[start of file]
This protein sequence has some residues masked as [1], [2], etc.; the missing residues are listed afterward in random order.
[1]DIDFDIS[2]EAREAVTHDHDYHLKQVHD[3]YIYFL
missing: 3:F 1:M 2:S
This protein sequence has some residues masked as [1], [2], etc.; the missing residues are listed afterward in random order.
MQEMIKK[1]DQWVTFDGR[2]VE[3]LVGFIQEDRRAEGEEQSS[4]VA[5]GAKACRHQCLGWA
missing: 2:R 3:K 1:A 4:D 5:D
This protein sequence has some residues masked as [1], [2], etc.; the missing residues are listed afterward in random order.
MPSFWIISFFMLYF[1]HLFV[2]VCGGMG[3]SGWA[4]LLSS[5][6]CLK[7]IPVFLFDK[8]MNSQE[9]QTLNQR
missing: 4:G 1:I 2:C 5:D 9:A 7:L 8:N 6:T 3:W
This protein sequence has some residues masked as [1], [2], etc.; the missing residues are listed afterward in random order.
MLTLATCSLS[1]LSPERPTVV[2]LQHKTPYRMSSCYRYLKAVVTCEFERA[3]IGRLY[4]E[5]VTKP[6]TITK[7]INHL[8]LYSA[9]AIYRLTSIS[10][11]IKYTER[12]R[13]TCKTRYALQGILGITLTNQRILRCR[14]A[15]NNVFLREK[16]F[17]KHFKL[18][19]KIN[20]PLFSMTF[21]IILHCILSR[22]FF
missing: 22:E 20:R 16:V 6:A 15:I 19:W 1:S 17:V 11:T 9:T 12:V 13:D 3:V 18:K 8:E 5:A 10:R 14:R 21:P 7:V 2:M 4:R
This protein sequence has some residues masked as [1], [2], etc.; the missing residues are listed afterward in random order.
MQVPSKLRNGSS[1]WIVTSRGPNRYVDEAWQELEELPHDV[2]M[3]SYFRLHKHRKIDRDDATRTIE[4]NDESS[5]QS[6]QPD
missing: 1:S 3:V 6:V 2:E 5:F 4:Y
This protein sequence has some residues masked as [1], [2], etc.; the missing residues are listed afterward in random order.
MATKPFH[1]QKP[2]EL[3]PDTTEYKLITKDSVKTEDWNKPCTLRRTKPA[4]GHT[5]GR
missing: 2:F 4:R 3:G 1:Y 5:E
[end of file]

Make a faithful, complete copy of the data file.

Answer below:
This protein sequence has some residues masked as [1], [2], etc.; the missing residues are listed afterward in random order.
[1]DIDFDIS[2]EAREAVTHDHDYHLKQVHD[3]YIYFL
missing: 3:F 1:M 2:S
This protein sequence has some residues masked as [1], [2], etc.; the missing residues are listed afterward in random order.
MQEMIKK[1]DQWVTFDGR[2]VE[3]LVGFIQEDRRAEGEEQSS[4]VA[5]GAKACRHQCLGWA
missing: 2:R 3:K 1:A 4:D 5:D
This protein sequence has some residues masked as [1], [2], etc.; the missing residues are listed afterward in random order.
MPSFWIISFFMLYF[1]HLFV[2]VCGGMG[3]SGWA[4]LLSS[5][6]CLK[7]IPVFLFDK[8]MNSQE[9]QTLNQR
missing: 4:G 1:I 2:C 5:D 9:A 7:L 8:N 6:T 3:W
This protein sequence has some residues masked as [1], [2], etc.; the missing residues are listed afterward in random order.
MLTLATCSLS[1]LSPERPTVV[2]LQHKTPYRMSSCYRYLKAVVTCEFERA[3]IGRLY[4]E[5]VTKP[6]TITK[7]INHL[8]LYSA[9]AIYRLTSIS[10][11]IKYTER[12]R[13]TCKTRYALQGILGITLTNQRILRCR[14]A[15]NNVFLREK[16]F[17]KHFKL[18][19]KIN[20]PLFSMTF[21]IILHCILSR[22]FF
missing: 22:E 20:R 16:V 6:A 15:I 19:W 1:S 17:V 11:T 9:T 12:V 13:D 3:V 18:K 8:E 5:A 10:R 14:R 21:P 7:V 2:M 4:R
This protein sequence has some residues masked as [1], [2], etc.; the missing residues are listed afterward in random order.
MQVPSKLRNGSS[1]WIVTSRGPNRYVDEAWQELEELPHDV[2]M[3]SYFRLHKHRKIDRDDATRTIE[4]NDESS[5]QS[6]QPD
missing: 1:S 3:V 6:V 2:E 5:F 4:Y
This protein sequence has some residues masked as [1], [2], etc.; the missing residues are listed afterward in random order.
MATKPFH[1]QKP[2]EL[3]PDTTEYKLITKDSVKTEDWNKPCTLRRTKPA[4]GHT[5]GR
missing: 2:F 4:R 3:G 1:Y 5:E